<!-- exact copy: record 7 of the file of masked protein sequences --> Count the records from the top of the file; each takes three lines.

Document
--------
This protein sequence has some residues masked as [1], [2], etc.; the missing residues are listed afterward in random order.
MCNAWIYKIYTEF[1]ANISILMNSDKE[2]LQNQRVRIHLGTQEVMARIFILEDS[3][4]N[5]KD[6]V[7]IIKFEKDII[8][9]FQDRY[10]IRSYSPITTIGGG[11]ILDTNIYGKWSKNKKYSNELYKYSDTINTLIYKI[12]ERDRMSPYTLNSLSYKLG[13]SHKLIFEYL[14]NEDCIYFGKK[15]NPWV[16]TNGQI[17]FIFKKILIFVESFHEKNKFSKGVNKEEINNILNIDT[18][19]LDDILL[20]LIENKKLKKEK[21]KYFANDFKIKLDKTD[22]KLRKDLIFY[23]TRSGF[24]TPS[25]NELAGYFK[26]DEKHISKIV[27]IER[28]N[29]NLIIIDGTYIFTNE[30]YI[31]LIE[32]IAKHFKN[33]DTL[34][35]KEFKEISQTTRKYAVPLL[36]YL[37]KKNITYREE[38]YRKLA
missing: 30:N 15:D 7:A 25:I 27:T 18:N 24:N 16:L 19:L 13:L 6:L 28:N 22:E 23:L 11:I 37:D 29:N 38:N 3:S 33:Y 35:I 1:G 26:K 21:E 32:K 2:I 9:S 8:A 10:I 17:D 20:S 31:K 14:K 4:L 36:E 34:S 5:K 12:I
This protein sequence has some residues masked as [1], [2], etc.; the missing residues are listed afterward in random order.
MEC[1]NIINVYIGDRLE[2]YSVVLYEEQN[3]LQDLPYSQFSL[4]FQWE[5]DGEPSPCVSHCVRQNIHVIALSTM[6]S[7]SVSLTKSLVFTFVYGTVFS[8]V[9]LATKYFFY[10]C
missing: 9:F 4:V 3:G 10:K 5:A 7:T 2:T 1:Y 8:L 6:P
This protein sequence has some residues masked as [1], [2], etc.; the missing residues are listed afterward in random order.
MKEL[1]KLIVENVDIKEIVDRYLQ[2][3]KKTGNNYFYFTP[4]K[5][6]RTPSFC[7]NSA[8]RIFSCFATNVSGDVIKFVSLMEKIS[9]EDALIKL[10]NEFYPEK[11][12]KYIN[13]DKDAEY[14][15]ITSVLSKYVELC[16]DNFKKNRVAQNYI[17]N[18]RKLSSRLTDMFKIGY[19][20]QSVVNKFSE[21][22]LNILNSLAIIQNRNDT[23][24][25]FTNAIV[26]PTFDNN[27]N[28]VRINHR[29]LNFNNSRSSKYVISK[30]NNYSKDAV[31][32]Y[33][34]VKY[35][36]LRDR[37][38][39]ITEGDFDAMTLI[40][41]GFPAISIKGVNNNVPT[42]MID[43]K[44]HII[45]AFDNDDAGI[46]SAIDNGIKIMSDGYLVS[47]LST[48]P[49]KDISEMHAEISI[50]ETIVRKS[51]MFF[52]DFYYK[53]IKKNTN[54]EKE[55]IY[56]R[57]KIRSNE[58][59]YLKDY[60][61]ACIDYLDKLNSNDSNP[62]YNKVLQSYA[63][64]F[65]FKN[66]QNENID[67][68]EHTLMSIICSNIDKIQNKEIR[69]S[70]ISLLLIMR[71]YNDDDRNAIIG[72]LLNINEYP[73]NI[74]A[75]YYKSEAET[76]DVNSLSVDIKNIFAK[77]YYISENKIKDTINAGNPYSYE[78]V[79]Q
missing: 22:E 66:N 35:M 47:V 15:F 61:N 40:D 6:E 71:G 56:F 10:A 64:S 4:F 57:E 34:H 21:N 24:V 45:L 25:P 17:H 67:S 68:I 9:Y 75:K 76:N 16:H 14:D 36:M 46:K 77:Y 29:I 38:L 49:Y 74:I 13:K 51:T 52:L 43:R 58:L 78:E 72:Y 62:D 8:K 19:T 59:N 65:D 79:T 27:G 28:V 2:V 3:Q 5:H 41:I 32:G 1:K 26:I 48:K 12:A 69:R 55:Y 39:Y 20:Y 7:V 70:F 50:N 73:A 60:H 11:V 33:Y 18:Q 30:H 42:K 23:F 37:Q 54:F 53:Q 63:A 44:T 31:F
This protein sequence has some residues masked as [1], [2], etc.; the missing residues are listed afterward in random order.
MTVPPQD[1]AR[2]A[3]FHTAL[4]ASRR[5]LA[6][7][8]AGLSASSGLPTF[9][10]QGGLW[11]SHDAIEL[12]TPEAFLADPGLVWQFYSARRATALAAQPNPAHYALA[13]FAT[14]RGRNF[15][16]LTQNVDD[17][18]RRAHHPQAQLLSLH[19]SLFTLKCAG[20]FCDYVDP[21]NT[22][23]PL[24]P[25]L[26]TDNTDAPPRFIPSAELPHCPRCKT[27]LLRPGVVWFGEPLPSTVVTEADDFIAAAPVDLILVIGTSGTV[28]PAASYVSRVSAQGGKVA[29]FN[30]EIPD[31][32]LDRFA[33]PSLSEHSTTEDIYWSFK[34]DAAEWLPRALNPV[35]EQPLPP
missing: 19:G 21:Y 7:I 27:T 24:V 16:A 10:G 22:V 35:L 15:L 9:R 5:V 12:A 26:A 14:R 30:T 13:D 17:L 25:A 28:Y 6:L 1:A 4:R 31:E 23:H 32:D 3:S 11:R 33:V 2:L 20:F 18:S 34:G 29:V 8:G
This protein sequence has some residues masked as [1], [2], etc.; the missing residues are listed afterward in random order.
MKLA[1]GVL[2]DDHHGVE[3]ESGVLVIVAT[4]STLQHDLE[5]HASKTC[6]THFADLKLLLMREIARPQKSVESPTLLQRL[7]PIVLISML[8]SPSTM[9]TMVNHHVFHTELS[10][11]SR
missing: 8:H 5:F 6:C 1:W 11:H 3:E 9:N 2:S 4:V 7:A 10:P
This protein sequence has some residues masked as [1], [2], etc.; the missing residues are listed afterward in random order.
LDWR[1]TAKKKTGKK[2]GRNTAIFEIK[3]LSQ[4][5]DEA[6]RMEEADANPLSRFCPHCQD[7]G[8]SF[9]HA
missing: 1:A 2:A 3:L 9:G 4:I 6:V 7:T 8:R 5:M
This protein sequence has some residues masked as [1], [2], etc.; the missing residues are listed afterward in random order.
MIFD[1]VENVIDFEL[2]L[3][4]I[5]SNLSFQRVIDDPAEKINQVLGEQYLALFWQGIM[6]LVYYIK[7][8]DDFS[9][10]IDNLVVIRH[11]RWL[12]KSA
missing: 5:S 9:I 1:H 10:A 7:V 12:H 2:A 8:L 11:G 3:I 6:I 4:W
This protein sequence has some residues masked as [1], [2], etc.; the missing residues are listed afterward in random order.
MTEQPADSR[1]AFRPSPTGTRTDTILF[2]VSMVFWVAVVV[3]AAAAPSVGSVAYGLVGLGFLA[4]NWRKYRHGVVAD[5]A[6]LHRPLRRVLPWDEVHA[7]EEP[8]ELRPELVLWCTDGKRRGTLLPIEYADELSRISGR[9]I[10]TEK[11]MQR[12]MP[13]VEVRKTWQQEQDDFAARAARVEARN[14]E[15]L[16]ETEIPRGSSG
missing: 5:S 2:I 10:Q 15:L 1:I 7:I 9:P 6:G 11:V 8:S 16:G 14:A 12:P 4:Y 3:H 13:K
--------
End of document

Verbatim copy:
This protein sequence has some residues masked as [1], [2], etc.; the missing residues are listed afterward in random order.
MIFD[1]VENVIDFEL[2]L[3][4]I[5]SNLSFQRVIDDPAEKINQVLGEQYLALFWQGIM[6]LVYYIK[7][8]DDFS[9][10]IDNLVVIRH[11]RWL[12]KSA
missing: 5:S 9:I 1:H 10:A 7:V 12:H 2:A 8:L 11:G 3:I 6:I 4:W